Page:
The idea of ‘mastery teaching’ has been an educational buzzword for some time, but what does it really mean and what can every teacher learn from its principles?
Put simply, mastery is an approach that involves moving through curriculum content at a pace that allows secure and deep learning to take place. This means taking complex concepts and breaking them down into lots of small sequential steps. Unlike the prevalent model in schools, all pupils are expected to study all of the same content; there are no topics or concepts that are ‘reserved’ for the most able. Crucially, mastery teaching of a concept goes beyond the point that pupils can achieve ‘the right answer’, and aims to develop deeper and stronger understanding. (there is quite a good definition here along with some research into impact).
Despite it’s strengths, it is worth noting that mastery teaching is a concept drawn from the teaching of Maths in Shanghai schools, and actually there are some significant challenges with applying it to other subject areas. This is one reason (particularly as an English teacher) that I’ve tended to overlook it in the past. But a recent talk at the SSAT Leading Edge conference made me think differently about mastery: this blog is about principles and teaching methods that I think are easily applicable to a broad range of subject areas.
Here they are:
1. Precise language
This is similar to an idea we’ve championed before where we insist pupils answer in full sentences. My suggestion is that we go further than this and challenge pupils to develop clear and detailed explanations of their learning, drawing on key terminology where appropriate. There is a strong focus on explaining learning and metacognition in mastery teaching and we know that the educational impact of this is huge (see here). In short, the real test should not be about arriving at the right answer, but being able to explain how.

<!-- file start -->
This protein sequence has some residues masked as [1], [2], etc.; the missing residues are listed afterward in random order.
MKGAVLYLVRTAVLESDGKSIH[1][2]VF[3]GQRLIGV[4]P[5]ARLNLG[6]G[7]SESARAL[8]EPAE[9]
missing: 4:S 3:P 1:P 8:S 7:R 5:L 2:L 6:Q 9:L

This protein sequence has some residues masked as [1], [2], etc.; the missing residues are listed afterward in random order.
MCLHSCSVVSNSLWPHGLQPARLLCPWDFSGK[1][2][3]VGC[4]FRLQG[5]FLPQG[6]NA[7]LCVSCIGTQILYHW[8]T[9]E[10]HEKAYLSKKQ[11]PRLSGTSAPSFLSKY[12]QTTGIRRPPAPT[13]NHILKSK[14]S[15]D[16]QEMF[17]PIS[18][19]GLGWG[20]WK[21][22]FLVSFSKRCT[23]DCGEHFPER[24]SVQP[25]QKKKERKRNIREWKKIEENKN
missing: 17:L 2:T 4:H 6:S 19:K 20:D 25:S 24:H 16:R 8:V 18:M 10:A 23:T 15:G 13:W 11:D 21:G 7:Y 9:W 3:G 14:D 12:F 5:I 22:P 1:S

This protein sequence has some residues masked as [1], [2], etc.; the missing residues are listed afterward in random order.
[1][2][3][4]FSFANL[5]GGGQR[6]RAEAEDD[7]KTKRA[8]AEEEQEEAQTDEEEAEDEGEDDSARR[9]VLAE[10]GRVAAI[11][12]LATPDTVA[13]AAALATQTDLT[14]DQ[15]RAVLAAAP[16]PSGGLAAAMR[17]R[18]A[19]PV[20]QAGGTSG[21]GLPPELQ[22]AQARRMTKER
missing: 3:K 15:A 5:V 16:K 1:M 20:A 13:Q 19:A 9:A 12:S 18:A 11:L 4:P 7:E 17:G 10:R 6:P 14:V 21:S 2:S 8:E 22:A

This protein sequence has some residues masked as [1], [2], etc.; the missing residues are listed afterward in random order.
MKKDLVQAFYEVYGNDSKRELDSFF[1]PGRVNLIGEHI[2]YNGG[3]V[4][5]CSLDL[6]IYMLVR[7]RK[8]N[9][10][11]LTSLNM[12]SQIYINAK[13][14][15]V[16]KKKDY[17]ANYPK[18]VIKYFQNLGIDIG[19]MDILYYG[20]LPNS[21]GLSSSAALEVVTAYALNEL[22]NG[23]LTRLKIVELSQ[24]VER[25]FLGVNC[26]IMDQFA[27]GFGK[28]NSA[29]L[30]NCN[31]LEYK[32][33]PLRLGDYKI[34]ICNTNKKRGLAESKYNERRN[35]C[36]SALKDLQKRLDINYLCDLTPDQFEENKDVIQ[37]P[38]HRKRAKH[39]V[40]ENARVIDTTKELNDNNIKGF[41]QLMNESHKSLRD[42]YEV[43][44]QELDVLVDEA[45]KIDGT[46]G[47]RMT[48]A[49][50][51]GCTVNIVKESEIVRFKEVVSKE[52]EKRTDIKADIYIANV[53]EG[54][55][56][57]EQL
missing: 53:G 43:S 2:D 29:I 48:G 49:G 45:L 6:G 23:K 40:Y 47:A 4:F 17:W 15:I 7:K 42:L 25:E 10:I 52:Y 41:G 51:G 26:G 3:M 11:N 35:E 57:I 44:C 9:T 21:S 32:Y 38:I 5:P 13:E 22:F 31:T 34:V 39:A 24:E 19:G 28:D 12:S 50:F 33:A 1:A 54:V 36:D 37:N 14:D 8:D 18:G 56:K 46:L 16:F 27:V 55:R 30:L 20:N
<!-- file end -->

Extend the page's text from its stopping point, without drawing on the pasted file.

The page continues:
2 . Remove focus on answers
Linked to the above, how can we find ways to place more emphasis on thought processes and less on the correct answers? A phrase used at the conference was “The answer is only the beginning”. Learning will be deeper and more secure in classrooms where this philosophy is adopted. Can the pupil explain the learning articulately? Can they spot errors in an incorrect answer and fix them? Can they teach others?
3. Extend through challenge over advancement
The questions posed above are perhaps better success criteria for pupils’ learning than traditional measures. So when pupils ‘finish’, challenge them to be able to do these things. Alternatively, take the same concept and make it more complex. The aim is to develop deeper learning rather than broader.
4. Build learning through questioning
The same applies to the way we use questioning in the classroom. Should we be thinking more about how to force better descriptions of learning? I have found the following sorts of instructions helpful in the classroom when a pupil gives an explanation that needs development: justify, elaborate, convince me, challenge that idea.
5. Pre-teaching homework
Linked to the mastery principle of covering topics once, ask pupils to revise previous content if they need it in the following lesson. This avoids wasted time reteaching concepts at the beginning of a lesson and makes pupils more accountable for making sure they know what they need to.
6. Increased modelling
Studies of mastery teaching talk about making sure pupils get glimpses of expert practice throughout the learning process. It is important to model outcomes, written or otherwise, both to inspire pupils and make the expectations clear. As always, modelling at an appropriate level is important: it should be aspirational but attainable for the pupils in the class.
7. The kite method
This was referred to in the conference as common practice in Chinese classrooms and essentially involves giving pupils more freedom to generate ideas at the beginning of learning (letting out the kite), but then reeling them back in and teaching the best or most efficient way afterwards. The principle here seems to be that it is good for pupils to explore alternative methods and ideas, but equally for pupils to be given clear instruction about what works best and why.
In short, whilst the mastery approach is a ready made solution for raising achievement in Maths, this doesn’t mean that non-mathematicians should overlook it completely. There is much to be gained from slowing down learning and making sure concepts are fully embedded before moving on.